Unlike Pelias, however, Jason can also use openness and gentleness. "Tell me clearly," he says to the citizens of Iolcus in looking for the house of his father (117b); and he declares his identity openly in the next line. It is characteristic of Jason's forthrightness that even before he knows for certain whom he is addressing he replies to Pelias' question about his identity with the honest, unflattering truth about his behavior (athemin Pelian, 109).

This presence of the various forms of metis on Jason's side can be seen as part of the poetic justice over which dike presides, a dynamic reversal which hoists Pelias with his own petard. Yet it also reaches more deeply into a fabric of ambiguity that Pindar recognizes within his own art.

The model for the rightful use of craft and drugs is the doctor's healing medicine, implied in the mildness which Jason "drips" upon his words in his temperate rejoinder to Pelias (136f.). Just after the myth of the founding of Cyrene, Pindar's transition to his own advice to Arcesilaus takes the form of a summary of Apollo's gifts to the ruling dynasty (259-63), including "upright counselling craft" (orthoboulon metin, 262). A few lines later he invokes Apollo Paian as the source of Arcesilaus' own capacity as a healer (270) and draws on the old Solonian metaphor of good rule as a healing medicine for the wounds or sores of the city. This metis too is not only balanced by themis, but is transformed into its positive, Apolline aspect.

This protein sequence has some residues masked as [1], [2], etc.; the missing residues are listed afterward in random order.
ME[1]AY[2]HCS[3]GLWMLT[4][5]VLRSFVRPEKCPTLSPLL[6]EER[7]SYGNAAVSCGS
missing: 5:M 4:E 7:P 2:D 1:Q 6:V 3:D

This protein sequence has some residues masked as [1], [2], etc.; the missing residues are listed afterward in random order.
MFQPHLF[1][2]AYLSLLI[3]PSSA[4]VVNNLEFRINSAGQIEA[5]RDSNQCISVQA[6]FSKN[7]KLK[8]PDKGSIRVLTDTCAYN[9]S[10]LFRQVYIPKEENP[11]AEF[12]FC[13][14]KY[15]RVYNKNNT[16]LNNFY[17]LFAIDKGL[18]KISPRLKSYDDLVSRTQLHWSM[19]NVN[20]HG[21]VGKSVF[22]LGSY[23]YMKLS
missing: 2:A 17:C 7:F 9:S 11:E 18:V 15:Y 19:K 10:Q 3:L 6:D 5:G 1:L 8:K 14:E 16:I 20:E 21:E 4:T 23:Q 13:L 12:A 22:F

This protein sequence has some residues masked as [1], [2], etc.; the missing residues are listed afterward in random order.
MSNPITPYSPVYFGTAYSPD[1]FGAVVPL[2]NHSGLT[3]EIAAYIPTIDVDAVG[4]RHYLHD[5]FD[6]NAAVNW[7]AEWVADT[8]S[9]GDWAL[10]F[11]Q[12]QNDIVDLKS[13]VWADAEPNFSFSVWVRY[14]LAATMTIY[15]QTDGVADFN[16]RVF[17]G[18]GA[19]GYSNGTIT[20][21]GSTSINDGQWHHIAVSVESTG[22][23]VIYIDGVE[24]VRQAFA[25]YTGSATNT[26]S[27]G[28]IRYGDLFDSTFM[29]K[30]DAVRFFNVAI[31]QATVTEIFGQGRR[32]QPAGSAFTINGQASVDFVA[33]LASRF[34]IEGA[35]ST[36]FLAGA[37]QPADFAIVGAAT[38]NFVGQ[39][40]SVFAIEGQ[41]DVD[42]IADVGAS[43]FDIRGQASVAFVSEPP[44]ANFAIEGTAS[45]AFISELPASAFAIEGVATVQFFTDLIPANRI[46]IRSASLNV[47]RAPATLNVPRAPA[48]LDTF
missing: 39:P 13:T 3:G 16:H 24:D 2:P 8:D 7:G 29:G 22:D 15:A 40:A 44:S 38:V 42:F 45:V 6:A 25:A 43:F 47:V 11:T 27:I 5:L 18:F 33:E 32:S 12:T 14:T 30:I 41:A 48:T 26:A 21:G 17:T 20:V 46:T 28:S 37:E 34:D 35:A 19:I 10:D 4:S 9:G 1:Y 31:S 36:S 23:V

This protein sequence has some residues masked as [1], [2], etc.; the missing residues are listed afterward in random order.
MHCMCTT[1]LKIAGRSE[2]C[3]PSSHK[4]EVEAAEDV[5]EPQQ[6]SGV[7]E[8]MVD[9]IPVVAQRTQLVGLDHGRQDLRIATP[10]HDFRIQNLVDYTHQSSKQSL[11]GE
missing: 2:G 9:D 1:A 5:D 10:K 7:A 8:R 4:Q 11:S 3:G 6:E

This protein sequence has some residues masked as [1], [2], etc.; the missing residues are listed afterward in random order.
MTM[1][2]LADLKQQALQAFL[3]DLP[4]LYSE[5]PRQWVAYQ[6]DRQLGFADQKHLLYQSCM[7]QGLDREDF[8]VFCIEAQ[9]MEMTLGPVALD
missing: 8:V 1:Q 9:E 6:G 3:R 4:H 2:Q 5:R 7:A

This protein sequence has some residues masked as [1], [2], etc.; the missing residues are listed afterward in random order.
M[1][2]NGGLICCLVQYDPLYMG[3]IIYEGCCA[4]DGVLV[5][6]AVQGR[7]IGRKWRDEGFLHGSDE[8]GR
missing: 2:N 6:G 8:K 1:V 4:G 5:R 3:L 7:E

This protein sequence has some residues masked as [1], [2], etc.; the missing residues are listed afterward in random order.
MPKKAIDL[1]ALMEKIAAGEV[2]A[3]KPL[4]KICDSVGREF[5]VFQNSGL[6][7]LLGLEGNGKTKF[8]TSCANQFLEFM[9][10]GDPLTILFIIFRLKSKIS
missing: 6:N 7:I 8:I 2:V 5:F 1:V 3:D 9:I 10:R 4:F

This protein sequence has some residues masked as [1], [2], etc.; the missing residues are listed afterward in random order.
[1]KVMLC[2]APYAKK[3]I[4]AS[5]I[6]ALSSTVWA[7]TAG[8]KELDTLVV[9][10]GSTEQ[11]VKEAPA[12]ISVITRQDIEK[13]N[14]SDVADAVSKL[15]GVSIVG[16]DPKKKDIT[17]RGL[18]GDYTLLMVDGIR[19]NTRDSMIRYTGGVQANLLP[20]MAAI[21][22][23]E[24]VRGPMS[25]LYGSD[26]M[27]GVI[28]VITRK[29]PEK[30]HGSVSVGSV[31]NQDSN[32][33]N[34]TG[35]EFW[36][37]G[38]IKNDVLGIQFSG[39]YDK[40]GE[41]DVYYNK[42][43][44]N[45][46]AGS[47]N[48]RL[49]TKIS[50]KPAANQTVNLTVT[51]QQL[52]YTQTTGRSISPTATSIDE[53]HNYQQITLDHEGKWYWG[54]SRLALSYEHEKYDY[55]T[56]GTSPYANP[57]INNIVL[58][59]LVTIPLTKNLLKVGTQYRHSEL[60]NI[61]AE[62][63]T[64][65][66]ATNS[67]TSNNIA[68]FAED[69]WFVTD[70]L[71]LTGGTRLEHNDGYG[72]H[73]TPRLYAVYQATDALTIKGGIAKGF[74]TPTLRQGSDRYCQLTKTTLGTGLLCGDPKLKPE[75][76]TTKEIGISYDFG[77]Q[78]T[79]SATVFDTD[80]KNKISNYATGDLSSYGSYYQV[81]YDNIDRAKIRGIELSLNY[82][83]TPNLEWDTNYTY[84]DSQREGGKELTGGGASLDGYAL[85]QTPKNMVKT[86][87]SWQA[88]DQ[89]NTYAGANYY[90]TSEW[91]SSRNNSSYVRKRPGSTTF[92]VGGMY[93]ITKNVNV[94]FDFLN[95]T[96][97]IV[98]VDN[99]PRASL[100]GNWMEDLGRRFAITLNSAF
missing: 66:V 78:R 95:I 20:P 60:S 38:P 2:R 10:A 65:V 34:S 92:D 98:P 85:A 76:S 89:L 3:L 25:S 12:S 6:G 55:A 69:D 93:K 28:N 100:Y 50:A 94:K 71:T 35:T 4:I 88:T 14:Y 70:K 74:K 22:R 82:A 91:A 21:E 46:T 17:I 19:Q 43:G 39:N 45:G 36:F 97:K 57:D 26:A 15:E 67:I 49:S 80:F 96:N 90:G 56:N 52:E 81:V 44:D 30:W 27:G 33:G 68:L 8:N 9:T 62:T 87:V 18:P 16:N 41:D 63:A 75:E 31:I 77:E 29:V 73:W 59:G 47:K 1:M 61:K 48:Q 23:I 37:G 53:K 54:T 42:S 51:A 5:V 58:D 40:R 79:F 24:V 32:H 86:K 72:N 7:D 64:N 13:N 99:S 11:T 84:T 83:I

Within Pythian 4, as elsewhere, Pindar calls his own poetry "skill" (sophia, 249, 295); and Aphrodite gives such a skill, with its full complement of ambiguity, to Jason when she "teaches him the supplicatory enchantments" of her love-magic (217f.; cf. 250). Among his Cyrenean fellow countrymen, who are endowed with the sophia that can appreciate the gifts of the poet (295), the hopefully restored Damophilus, schooled by Pindar, is to "lift the elaborately crafted lyre" (daidalea phoiminx, 296); and that adjective belongs to the same semantic field as metis. In Olympian 1 Pindar uses a form of daidallein to describe the dangers that inhere in the craft of poetry, its capacity to adorn deceptive tales with cunningly wrought and pretty, shifting lies (Ol. 1.29f.).